Marriage. It’s what brings us together, today…
It is, after all, the Mother of all decisions–I mean, when we’re in the market for a car, a house, a job, or a sandwich, must we pronounce our love and fidelity to the Passat or the Pastrami til death do us part? Of course not. (And thank god for that, or I swear to you, I would be wheel-less, homeless, unemployed and starving.) And a couple of new books shine a little light on an interesting point: when it comes to that infamous “Piece of Paper,” could it be the decision-making part of the Til Death Do Us Part that does us in?
First, consider the new book “A Little Bit Married,” just released this week, written by journalist/blogger Hannah Seligson. Of the project, Seligson writes at the Daily Beast:
‘A Little Bit Marrieds’ are the ones that write a prenup on a piece of loose-leaf paper as they move in, detailing who paid for the Ikea bureau, who brought the flat-screen TV, whose parents gave them the bed. They don’t share the cost of anything ‘just in case.’ They each have separate shelf units for their books and DVDs. Are they roommates or are they building a life together? Are they husband and wife, girlfriend and boyfriend, or roommates? They may have seen friends go through the whole lifecycle–dating, marriage, and kids–but they still don’t own a couch together. Each thinks the other person is marriage material, but how can they commit when there are un-traveled continents and four more career paths to explore? Everything is great–but what if there is something better out there?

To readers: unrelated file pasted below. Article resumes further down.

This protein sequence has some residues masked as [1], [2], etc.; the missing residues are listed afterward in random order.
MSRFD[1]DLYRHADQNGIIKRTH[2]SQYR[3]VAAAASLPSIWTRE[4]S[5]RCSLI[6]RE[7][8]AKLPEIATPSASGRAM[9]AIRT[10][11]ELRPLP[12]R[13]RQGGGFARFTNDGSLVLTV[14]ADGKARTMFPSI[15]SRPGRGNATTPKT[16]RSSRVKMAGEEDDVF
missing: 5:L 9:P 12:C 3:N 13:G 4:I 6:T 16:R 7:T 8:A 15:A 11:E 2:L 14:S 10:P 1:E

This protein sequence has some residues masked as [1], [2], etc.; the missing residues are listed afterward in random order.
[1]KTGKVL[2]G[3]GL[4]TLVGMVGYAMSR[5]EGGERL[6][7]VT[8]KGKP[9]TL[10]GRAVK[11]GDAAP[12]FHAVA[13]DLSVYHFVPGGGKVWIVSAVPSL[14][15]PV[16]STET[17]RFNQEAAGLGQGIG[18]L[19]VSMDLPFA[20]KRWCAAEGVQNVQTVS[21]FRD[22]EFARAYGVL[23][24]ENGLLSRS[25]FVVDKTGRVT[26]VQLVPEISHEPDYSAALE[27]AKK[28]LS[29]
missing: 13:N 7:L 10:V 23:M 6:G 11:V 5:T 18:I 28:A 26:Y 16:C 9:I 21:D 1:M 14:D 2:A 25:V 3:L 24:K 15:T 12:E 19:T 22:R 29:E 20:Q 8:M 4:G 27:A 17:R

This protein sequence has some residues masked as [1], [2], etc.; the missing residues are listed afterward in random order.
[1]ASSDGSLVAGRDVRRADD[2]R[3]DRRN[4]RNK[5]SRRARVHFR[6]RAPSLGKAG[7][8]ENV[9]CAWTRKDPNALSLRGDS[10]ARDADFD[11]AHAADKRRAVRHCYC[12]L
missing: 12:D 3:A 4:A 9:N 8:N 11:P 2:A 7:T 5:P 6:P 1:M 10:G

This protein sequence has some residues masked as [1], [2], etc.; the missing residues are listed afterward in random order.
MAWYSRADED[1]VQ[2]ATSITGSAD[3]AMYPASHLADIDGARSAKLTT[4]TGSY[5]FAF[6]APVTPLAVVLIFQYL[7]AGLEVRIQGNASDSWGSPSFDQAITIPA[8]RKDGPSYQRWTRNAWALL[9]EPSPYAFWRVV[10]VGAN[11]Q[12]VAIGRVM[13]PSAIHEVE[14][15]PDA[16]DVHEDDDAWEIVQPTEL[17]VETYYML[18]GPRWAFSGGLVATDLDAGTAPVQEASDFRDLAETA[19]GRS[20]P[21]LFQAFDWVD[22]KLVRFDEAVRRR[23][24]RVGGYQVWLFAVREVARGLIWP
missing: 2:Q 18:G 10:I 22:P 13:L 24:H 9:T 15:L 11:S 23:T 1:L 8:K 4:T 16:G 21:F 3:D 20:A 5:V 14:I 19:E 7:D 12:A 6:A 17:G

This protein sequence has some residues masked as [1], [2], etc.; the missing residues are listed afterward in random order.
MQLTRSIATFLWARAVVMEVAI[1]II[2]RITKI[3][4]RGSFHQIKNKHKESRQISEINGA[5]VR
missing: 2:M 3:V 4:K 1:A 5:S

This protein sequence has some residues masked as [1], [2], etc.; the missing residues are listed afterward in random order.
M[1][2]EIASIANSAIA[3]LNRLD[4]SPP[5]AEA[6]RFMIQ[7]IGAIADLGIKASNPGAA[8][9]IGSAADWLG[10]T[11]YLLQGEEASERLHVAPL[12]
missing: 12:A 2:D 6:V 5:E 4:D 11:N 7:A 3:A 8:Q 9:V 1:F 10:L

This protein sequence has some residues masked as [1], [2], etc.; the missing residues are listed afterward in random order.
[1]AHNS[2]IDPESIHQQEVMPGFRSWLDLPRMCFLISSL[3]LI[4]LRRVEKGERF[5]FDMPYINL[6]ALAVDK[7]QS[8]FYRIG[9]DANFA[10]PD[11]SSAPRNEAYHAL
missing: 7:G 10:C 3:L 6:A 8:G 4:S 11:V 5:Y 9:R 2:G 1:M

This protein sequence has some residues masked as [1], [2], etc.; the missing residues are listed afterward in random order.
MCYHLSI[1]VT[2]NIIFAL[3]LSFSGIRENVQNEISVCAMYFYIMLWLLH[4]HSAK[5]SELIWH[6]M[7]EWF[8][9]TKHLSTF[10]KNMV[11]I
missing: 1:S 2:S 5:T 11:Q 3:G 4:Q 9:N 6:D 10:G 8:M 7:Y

What if, indeed? It’s the classic conundrum–no one wants to make the wrong decision. And the easiest way to ensure we don’t is to avoid commitment altogether, to keep the doors open, to see for yourself whether that grass is greener. Or, at the very least–and more to the point–to reserve the right to take off to see for yourself about that grass at any time.
Interestingly, the issue of choice comes up in “Committed,” Elizabeth Eat Pray Gilbert’s latest, as well, albeit in a different context. Check what The New Yorker‘s Ariel Levy has to say:
For all the variability in the meaning of marriage, one fairly consistent element over time and place was that it had nothing to do with love. “For most of history it was inconceivable that people would choose their mates on the basis of something as fragile and irrational as love and then focus all their sexual, intimate, and altruistic desires on the resulting marriage,” [Stephanie] Coontz [author of "Marriage, a History"] writes. In fact, loving one’s spouse too much was considered a threat to social and religious order, and was discouraged in societies as disparate as ancient Greece, medieval Islam, and contemporary Cameroon. The modern Western ideal of marriage as both romantic and companionate is an anomaly and a gamble. As soon as people in any culture start selecting spouses based on emotion, the rates of broken marriages shoot up. “By unnerving definition,” Gilbert writes, “anything that the heart has chosen for its own, mysterious reasons it can always unchoose.”
Ultimately, Gilbert is clear about what she, like most people, wants: everything. We want intimacy and autonomy, security and stimulation, reassurance and novelty, coziness and thrills. But we can’t have it.
So. The lure of what’s still out there makes it difficult for us to commit. As does the weight of the personal responsibility inherent in making a choice, especially one based on something as fickle as feelings–and then, by virtue of looking at it as a choice, the likelihood that at some point someone will decide they chose wrong. It all reminds me of something one of the women we’ve interviewed for the book said once–albeit while agonizing over another big question, that of What To Do With Her Life: Sometimes I wish I was born in some other country where everything from career to spouse would be chosen for me.
It would be easier that way, wouldn’t it? Maybe even happier. But, alas, here we are. For better or worse.